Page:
LINCROFT – The Board of Trustees of Brookdale Community College announced this week that Dr. Maureen Murphy, President at San Jacinto College South in Houston, Texas, has been named President of Brookdale, effective July 1. She will succeed interim President William Toms, who is returning to continue his consulting practice.The new President is no stranger to the area: her parents grew up in Monmouth County, she has relatives in Red Bank and Atlantic Highlands.In announcing the appointment of Dr. Murphy, Josh Elkes, chair of Brookdale’s Board of Trustees, stated, “We are extremely pleased to bring a top caliber teacher, administrator, and institutional leader to Brookdale Community College. Maureen Murphy has an outstanding record of achievement in development, grant writing, academics, and college operations. She is committed to building on Brookdale’s reputation as the No. 1 degree-awarding community college in New Jersey.” Dr. Murphy will be the first woman president in the college’s history.The appointment concludes a search launched in the fall of 2011, led by an eleven member committee including three trustees, three faculty members, three administrators, one current student and one community member. The committee, chaired by Trustee Chair Elkes, chose Dr. Murphy and two others as finalists among 93 initial candidates. The full Board of Trustees accumulated feedback from faculty, students, and staff. A careful analysis of the feedback and a final interview process by the Trustees resulted in Murphy’s selection.“The college community can be proud that this search attracted so many highly qualified candidates,” said Elkes. “From this competitive field, the Trustees unanimously determined that Dr. Murphy’s experience and qualifications are suited to the administrative, academic and funding challenges that Brookdale will face as we write the next chapter of our history. I’m confident she will build on our successes here at Brookdale and lead us to successfully implement our vision for the future.”During her five years as president of San Jacinto College South, Murphy led an academic institution with significant similarities to Brookdale, college officials said.Established in 1979, San Jacinto College South has 11,150 students and 145 full-time faculty on a 150-acre campus; Brookdale has 14,950 students and 250 full-time faculty on its 220-acre Lincroft campus. San Jacinto has also experienced familiar funding challenges, with state appropriations for community colleges falling nearly 30% while Brookdale’s has declined 60%.To keep enrollment strong, Dr. Murphy expanded recruitment efforts into the community, including churches and community centers, and aggressively pursued and procured grants to help replace lost state revenue. As a result, San Jacinto College South today acquires more of its enrollment in competition with other colleges, with 52% of students residing out-of-district. San Jacinto also participates in the competitive Division 1 athletics of the NJCAA while Brookdale is in Division 3. Some notable San Jacinto athletes include former NBA all-stars Sam Cassel and Steve Francis, as well as MLB’s Andy Pettitte.As President, Dr. Murphy secured state and federal grants to build both the community and the workforce, including funding for nursing, health care training and the humanities. She forged cultural, academic and workforce development partnerships with institutions including the General Consul of Spain and a consortium of eight surrounding hospitals. The campus hosts the Aerospace & Biotechnology Academy, a college-wide initiative undertaken in cooperation with the NASA-Johnson Space Center.Dr. Murphy also looks forward to continuing her focus on returning veterans, having actively worked to establish a Veteran’s Center at San Jacinto. She aspires to place that same emphasis on welcoming returning veterans into the Brookdale community.Earlier in her career, Dr. Murphy was chief academic and student services officer of Rappahannock Community College and Wytheville Community College, both in Virginia. Prior to these administrative positions, she rose through the academic ranks as an instructor, assistant professor, associate professor, and later Dean of Mathematics and Communications at St. Louis Community College – Meramec. Dr. Murphy earned a Ph.D. in American Studies from Saint Louis University, an M.A. in English from the University of Missouri – Columbia, and a B.A. in English from the University of Louisville.Dr. Maureen Murphy, president of San Jacinto College South in Houston, Tx., will become president of Brookdale Community College on July 1. She will be Brookdale’s first female president.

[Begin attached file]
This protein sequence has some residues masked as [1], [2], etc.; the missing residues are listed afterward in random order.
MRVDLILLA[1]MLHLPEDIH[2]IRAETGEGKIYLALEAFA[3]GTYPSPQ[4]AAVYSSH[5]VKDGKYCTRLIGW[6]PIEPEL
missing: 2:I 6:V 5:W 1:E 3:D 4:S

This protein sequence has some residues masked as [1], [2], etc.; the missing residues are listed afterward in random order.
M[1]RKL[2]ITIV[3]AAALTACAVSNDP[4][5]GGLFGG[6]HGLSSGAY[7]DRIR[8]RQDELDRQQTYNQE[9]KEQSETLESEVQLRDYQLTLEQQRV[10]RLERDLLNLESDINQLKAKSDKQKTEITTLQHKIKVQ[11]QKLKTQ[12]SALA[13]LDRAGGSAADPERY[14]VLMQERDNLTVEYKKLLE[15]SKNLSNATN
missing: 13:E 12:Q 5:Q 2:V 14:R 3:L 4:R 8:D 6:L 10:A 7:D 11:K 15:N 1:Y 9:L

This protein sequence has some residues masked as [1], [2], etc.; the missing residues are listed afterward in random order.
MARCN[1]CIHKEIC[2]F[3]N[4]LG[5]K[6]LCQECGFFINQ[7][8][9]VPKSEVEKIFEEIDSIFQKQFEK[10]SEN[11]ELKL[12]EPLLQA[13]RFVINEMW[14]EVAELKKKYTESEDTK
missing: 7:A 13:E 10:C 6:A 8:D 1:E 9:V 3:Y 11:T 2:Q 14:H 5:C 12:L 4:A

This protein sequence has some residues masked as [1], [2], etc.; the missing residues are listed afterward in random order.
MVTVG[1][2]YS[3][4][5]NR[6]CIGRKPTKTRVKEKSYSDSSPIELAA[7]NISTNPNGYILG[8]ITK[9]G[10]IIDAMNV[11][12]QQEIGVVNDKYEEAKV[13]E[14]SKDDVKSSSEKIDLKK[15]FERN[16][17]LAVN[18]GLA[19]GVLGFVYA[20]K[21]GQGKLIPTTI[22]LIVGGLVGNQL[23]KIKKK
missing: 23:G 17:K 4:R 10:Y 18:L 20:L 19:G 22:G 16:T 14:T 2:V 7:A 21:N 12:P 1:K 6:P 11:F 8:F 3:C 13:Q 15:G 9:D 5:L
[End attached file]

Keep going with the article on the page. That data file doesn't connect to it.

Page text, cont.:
Owners want a 24-hour operation, neighbors disagreeRED BANK — The owners of a convenience store expected to replace the Welsh Farms on East River Road and Spring Street want the store to remain open around-the-clock, but neighbors say the plan will disturb the peace.The borough Planning Board on Monday continued to hear the application for Dina Enterprises, Inc., which is seeking the board’s approval to convert the Welsh Farms convenience store, 9-11 Spring Street, into a 7-Eleven, much to the consternation of area residents who have expressed strong opposition to the store remaining open 24 hours a day, seven days a week.When the lawyer and representatives for Dina first appeared before the board on March 5, the lawyer, Philip San Filippo, began making his case that the original approval, which the borough Zoning Board of Adjustment granted back in 1975, never limited the number of hours the location could operate, and given the provisions of the borough zoning, could not now prohibit 7-Eleven from staying open.In response, Mayor and Planning Board member Pasquale Menna recommended that the borough planner evaluate the application, borough master plan and the nearly 40 year approval for the site and offer an opinion for the location and this use.Richard Crammer, the borough planner said on Monday the original approval never intended to allow for an around-the-clock operation.Crammer said the original approval did not specifically mention operating hours, either by the zoning board or the borough council. However, he continued, the original site plan the applicant submitted contained a notation indicating they intended to be open 7 a.m.-11 p.m. And that should “be construed as part of the conditions,” he said.“If the mayor and council felt so strongly about the hours of operations couldn’t they have made it one of the conditions?” San Filippo asked.“The board relies on the totality of what is presented,” including the notations on the site plan documents, Crammer responded.San Filippo detailed that the approvals and those meetings’ minutes contained no specific mention of limiting when the business could operate. And he and his engineer and planner, Robert P. Freud, went on to argue that this zone, the BR-1 Zone, is the same as the section of Bridge Avenue and the NJ Transit commuter rail station, which has a WaWa convenience store, open all day. “A wholly permitted use,” according to Freud.Menna suggested that borough council and zoning board members who served in 1975 offer insight as to what they were thinking in making their decision.“That is for the board to decide if that is an important fundamental issue,” said Board Attorney Michael Leckstein.The East Front Street site, “sits in a special place, between the downtown and the residential zone,” Crammer said. And the original approval was for a gas station and grocery store.Asif Khalid, a senior real estate representative for the 7-Eleven Corporation, said the chain may have originally operated 7 a.m.-11 p.m. in the company’s nearly 80-year existence, but needs to expand hours to compete in the modern marketplace. “Every decision we make is in the best interest of the customer,” Khalid said, noting the company doesn’t call them customers, instead calling them “guests.”“Honestly, customers’ needs have changed considerably,” he said.The board is expected to again hear and very likely vote on this application on April 16.